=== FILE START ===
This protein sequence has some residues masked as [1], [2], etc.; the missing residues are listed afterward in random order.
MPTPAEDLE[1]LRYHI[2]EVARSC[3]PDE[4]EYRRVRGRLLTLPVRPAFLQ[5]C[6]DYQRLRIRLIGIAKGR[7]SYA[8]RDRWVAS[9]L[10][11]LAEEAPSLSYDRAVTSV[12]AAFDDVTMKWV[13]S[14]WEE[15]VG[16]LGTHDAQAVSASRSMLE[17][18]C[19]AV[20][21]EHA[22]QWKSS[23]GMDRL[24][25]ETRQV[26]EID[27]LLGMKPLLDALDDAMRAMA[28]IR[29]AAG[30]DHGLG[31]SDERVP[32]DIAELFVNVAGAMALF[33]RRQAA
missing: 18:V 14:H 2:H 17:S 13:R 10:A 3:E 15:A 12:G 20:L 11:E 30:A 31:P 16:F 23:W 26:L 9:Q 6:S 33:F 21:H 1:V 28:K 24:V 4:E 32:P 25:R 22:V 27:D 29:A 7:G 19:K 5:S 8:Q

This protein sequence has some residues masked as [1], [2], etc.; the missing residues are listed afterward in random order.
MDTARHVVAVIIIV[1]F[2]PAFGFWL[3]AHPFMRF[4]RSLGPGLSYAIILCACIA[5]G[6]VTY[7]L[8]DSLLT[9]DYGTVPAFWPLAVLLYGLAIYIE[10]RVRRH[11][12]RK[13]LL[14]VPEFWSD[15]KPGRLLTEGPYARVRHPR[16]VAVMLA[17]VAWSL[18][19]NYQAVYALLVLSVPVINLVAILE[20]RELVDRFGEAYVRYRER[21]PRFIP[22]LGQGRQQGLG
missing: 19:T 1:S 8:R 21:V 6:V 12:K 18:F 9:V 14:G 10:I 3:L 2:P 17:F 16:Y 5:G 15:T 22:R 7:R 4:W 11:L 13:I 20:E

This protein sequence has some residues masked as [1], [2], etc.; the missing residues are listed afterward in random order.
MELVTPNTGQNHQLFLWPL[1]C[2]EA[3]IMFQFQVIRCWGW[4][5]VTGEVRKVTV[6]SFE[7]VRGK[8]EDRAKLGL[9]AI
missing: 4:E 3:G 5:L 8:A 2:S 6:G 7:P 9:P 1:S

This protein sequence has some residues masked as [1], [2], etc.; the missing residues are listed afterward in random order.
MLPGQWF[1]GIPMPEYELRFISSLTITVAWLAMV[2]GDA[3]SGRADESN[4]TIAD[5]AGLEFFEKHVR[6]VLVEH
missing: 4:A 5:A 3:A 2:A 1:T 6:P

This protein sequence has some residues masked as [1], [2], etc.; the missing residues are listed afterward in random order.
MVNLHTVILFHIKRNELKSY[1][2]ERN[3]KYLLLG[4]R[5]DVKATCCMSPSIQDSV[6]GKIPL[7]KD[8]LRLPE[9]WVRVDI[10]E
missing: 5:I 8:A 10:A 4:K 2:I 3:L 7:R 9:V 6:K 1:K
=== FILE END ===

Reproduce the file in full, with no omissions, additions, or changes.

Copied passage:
This protein sequence has some residues masked as [1], [2], etc.; the missing residues are listed afterward in random order.
MPTPAEDLE[1]LRYHI[2]EVARSC[3]PDE[4]EYRRVRGRLLTLPVRPAFLQ[5]C[6]DYQRLRIRLIGIAKGR[7]SYA[8]RDRWVAS[9]L[10][11]LAEEAPSLSYDRAVTSV[12]AAFDDVTMKWV[13]S[14]WEE[15]VG[16]LGTHDAQAVSASRSMLE[17][18]C[19]AV[20][21]EHA[22]QWKSS[23]GMDRL[24][25]ETRQV[26]EID[27]LLGMKPLLDALDDAMRAMA[28]IR[29]AAG[30]DHGLG[31]SDERVP[32]DIAELFVNVAGAMALF[33]RRQAA
missing: 18:V 14:H 2:H 17:S 13:R 10:A 3:E 15:A 12:G 20:L 11:E 30:A 31:P 16:F 23:W 26:L 9:Q 6:S 33:F 21:H 1:V 28:K 24:V 4:E 32:P 25:R 22:V 27:D 29:A 7:G 19:K 5:S 8:Q

This protein sequence has some residues masked as [1], [2], etc.; the missing residues are listed afterward in random order.
MDTARHVVAVIIIV[1]F[2]PAFGFWL[3]AHPFMRF[4]RSLGPGLSYAIILCACIA[5]G[6]VTY[7]L[8]DSLLT[9]DYGTVPAFWPLAVLLYGLAIYIE[10]RVRRH[11][12]RK[13]LL[14]VPEFWSD[15]KPGRLLTEGPYARVRHPR[16]VAVMLA[17]VAWSL[18][19]NYQAVYALLVLSVPVINLVAILE[20]RELVDRFGEAYVRYRER[21]PRFIP[22]LGQGRQQGLG
missing: 19:T 1:S 8:R 21:V 6:V 12:K 18:F 9:V 14:G 10:I 3:L 2:P 17:F 16:Y 5:G 15:T 22:R 7:R 4:W 11:L 13:I 20:E

This protein sequence has some residues masked as [1], [2], etc.; the missing residues are listed afterward in random order.
MELVTPNTGQNHQLFLWPL[1]C[2]EA[3]IMFQFQVIRCWGW[4][5]VTGEVRKVTV[6]SFE[7]VRGK[8]EDRAKLGL[9]AI
missing: 4:E 3:G 5:L 8:A 2:S 6:G 7:P 9:P 1:S

This protein sequence has some residues masked as [1], [2], etc.; the missing residues are listed afterward in random order.
MLPGQWF[1]GIPMPEYELRFISSLTITVAWLAMV[2]GDA[3]SGRADESN[4]TIAD[5]AGLEFFEKHVR[6]VLVEH
missing: 4:A 5:A 3:A 2:A 1:T 6:P

This protein sequence has some residues masked as [1], [2], etc.; the missing residues are listed afterward in random order.
MVNLHTVILFHIKRNELKSY[1][2]ERN[3]KYLLLG[4]R[5]DVKATCCMSPSIQDSV[6]GKIPL[7]KD[8]LRLPE[9]WVRVDI[10]E
missing: 5:I 8:A 10:A 4:K 2:I 3:L 7:R 9:V 6:K 1:K